- Percent of patients who reported that staff "Usually" explained about medicines before giving it to them
- Percent of patients who reported YES they would probably recommend the hospital
- Percent of patients who reported that they "Usually" received help as soon as they wanted
- Percent of patients who reported that their pain was "Always" well controlled

Our final statistical model gives the most weight, by far, to the correlation between poor physician communication and patients not receiving help when needed and higher than expected malpractice losses.

Magnitude of Correlation

We have found that facilities with elevated responses (80th percentile) to the survey questions that are most highly correlated with higher medical malpractice experience have losses that are approximately 20% higher than those of facilities at the median (50th percentile).

A Durable Finding

Some publicly available quality of care measures, such as timely and effective care, are intended to show how often hospitals provide care that research shows gets the best results for patients with certain specific conditions. For example, one metric is how often surgical patients receive an antibiotic within one hour before surgery. Hospitals often comply with this guidance 99% of the time.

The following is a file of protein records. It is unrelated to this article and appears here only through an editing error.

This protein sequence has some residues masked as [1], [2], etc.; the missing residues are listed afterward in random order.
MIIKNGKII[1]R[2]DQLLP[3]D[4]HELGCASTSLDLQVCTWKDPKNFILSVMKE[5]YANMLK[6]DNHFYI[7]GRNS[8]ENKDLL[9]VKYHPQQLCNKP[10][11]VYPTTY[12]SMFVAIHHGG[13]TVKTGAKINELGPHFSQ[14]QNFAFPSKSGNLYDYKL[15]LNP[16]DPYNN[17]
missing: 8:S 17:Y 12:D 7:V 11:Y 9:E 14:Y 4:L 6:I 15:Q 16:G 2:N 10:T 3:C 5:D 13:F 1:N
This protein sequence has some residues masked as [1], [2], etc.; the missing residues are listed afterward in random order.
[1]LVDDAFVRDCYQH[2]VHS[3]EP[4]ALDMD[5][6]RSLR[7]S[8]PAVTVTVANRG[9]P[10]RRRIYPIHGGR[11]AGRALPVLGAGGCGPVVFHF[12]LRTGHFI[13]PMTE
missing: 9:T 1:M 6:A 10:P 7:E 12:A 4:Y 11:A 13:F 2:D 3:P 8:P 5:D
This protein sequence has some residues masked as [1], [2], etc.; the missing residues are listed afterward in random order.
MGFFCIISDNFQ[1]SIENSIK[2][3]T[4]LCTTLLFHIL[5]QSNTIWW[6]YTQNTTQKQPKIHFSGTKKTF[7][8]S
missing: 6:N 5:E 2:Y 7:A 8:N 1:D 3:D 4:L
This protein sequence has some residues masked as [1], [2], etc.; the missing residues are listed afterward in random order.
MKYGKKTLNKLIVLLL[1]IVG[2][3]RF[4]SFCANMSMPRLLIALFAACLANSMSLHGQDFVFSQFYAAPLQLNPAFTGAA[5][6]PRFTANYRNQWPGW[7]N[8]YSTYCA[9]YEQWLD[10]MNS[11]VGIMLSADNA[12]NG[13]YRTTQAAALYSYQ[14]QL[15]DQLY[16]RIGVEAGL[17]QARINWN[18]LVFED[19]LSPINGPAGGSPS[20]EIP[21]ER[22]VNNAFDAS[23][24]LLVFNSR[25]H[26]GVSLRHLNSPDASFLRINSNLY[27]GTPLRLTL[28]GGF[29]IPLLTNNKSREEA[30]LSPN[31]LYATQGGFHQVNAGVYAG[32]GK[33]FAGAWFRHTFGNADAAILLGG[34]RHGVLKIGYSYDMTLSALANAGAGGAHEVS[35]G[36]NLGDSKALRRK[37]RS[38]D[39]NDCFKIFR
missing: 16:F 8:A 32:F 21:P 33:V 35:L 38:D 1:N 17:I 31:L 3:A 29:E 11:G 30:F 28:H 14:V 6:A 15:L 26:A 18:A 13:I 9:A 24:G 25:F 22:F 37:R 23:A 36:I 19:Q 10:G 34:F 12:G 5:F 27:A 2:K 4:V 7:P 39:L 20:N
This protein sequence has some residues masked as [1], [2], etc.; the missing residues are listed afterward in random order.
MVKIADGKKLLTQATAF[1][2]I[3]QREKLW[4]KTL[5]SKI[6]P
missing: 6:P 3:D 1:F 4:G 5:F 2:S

Like an educator 'teaching to the test', efforts to improve these discrete metrics may improve the directly measured outcome without changing the underlying culture of quality in a more comprehensive way.
In contrast, measures of the patient's physician and staff communication experience, staff responsiveness and subjective caring (e.g. pain management) are deeper behaviors that are more difficult to change. Therefore, we expect that the correlation found in these areas will be durable over time.

The views, opinions and positions expressed within these guest posts are those of the author alone and do not represent those of Becker's Hospital Review/Becker's Healthcare. The accuracy, completeness and validity of any statements made within this article are not guaranteed. We accept no liability for any errors, omissions or representations. The copyright of this content belongs to the author and any liability with regards to infringement of intellectual property rights remains with them.